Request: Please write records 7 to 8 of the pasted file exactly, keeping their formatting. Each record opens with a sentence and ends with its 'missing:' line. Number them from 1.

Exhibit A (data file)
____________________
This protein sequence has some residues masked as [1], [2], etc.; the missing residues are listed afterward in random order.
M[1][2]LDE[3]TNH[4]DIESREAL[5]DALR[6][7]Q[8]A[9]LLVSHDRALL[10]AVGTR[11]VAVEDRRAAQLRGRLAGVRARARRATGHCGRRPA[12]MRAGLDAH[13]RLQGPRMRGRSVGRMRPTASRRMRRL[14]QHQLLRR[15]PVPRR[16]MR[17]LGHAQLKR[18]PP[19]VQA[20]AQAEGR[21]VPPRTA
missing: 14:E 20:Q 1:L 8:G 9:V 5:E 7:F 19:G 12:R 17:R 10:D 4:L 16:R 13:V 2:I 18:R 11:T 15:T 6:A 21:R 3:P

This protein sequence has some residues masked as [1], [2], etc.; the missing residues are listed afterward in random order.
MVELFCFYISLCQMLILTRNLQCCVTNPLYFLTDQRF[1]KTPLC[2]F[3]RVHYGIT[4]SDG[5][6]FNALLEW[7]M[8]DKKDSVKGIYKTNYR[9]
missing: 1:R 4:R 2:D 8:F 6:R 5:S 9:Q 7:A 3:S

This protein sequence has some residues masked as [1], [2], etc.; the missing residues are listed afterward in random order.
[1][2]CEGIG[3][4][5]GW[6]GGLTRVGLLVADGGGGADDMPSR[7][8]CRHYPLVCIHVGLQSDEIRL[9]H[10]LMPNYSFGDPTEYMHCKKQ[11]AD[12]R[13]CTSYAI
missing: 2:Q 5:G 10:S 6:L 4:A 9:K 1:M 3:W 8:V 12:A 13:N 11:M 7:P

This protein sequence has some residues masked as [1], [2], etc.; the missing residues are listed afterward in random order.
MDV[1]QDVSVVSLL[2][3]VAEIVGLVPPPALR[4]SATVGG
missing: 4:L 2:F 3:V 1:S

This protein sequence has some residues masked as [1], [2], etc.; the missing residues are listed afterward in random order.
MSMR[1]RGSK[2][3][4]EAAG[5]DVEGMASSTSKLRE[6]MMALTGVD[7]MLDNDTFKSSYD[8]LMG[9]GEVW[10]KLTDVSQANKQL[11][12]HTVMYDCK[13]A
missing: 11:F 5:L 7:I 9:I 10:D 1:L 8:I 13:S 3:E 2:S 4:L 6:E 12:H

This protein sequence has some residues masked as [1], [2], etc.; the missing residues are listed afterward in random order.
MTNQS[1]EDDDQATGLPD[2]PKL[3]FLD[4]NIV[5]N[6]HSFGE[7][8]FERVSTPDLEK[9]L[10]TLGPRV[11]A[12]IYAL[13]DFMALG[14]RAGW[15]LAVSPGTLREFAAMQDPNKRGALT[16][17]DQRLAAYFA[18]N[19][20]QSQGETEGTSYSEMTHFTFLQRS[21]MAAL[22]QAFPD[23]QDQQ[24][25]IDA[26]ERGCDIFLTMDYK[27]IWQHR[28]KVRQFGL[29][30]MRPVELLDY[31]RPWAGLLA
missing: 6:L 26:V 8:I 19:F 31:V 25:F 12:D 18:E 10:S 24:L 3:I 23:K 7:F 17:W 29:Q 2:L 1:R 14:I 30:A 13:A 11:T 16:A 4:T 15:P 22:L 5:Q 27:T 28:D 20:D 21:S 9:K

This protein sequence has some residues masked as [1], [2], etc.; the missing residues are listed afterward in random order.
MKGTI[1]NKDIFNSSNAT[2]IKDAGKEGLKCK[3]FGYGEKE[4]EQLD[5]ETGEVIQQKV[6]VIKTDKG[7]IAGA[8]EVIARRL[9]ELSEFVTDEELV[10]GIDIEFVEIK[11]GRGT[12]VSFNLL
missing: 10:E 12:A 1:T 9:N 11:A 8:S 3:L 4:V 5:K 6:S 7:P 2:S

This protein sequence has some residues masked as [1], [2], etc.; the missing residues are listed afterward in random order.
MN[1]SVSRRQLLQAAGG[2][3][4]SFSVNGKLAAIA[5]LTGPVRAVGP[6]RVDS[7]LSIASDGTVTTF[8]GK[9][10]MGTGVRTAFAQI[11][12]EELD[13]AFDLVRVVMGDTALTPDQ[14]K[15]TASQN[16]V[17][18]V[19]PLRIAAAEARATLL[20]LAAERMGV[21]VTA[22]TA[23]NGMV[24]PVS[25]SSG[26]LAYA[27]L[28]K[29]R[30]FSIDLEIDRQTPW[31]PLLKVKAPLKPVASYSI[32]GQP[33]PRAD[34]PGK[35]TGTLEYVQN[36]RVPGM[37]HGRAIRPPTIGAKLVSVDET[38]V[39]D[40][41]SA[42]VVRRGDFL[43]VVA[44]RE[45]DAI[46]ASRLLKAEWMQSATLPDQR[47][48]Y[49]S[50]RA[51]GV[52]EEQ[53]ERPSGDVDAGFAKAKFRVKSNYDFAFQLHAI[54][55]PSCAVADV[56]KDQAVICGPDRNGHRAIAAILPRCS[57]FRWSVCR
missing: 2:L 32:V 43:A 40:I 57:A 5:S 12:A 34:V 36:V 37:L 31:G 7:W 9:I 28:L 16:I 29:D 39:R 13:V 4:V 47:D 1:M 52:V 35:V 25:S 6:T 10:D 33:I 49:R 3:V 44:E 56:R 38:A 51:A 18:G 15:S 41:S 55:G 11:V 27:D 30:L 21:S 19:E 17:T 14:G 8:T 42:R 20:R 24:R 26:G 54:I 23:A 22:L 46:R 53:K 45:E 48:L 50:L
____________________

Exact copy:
This protein sequence has some residues masked as [1], [2], etc.; the missing residues are listed afterward in random order.
MKGTI[1]NKDIFNSSNAT[2]IKDAGKEGLKCK[3]FGYGEKE[4]EQLD[5]ETGEVIQQKV[6]VIKTDKG[7]IAGA[8]EVIARRL[9]ELSEFVTDEELV[10]GIDIEFVEIK[11]GRGT[12]VSFNLL
missing: 10:E 12:A 1:T 9:N 11:A 8:S 3:L 4:V 5:K 6:S 7:P 2:S

This protein sequence has some residues masked as [1], [2], etc.; the missing residues are listed afterward in random order.
MN[1]SVSRRQLLQAAGG[2][3][4]SFSVNGKLAAIA[5]LTGPVRAVGP[6]RVDS[7]LSIASDGTVTTF[8]GK[9][10]MGTGVRTAFAQI[11][12]EELD[13]AFDLVRVVMGDTALTPDQ[14]K[15]TASQN[16]V[17][18]V[19]PLRIAAAEARATLL[20]LAAERMGV[21]VTA[22]TA[23]NGMV[24]PVS[25]SSG[26]LAYA[27]L[28]K[29]R[30]FSIDLEIDRQTPW[31]PLLKVKAPLKPVASYSI[32]GQP[33]PRAD[34]PGK[35]TGTLEYVQN[36]RVPGM[37]HGRAIRPPTIGAKLVSVDET[38]V[39]D[40][41]SA[42]VVRRGDFL[43]VVA[44]RE[45]DAI[46]ASRLLKAEWMQSATLPDQR[47][48]Y[49]S[50]RA[51]GV[52]EEQ[53]ERPSGDVDAGFAKAKFRVKSNYDFAFQLHAI[54][55]PSCAVADV[56]KDQAVICGPDRNGHRAIAAILPRCS[57]FRWSVCR
missing: 2:L 32:V 43:A 40:I 57:A 5:S 12:A 34:V 36:V 37:L 31:G 7:W 9:I 28:L 16:I 29:D 39:R 13:V 4:V 47:D 1:M 52:V 35:V 25:S 6:T 10:D 33:I 49:R 3:V 44:E 56:R 38:A 51:A 18:G 15:S 41:S 55:G 11:V 27:D 30:L 21:S 19:E 17:T 14:G 8:T 42:R 20:R 24:R 26:G 54:I 23:A 22:L 46:R 53:K 45:E 48:L 50:L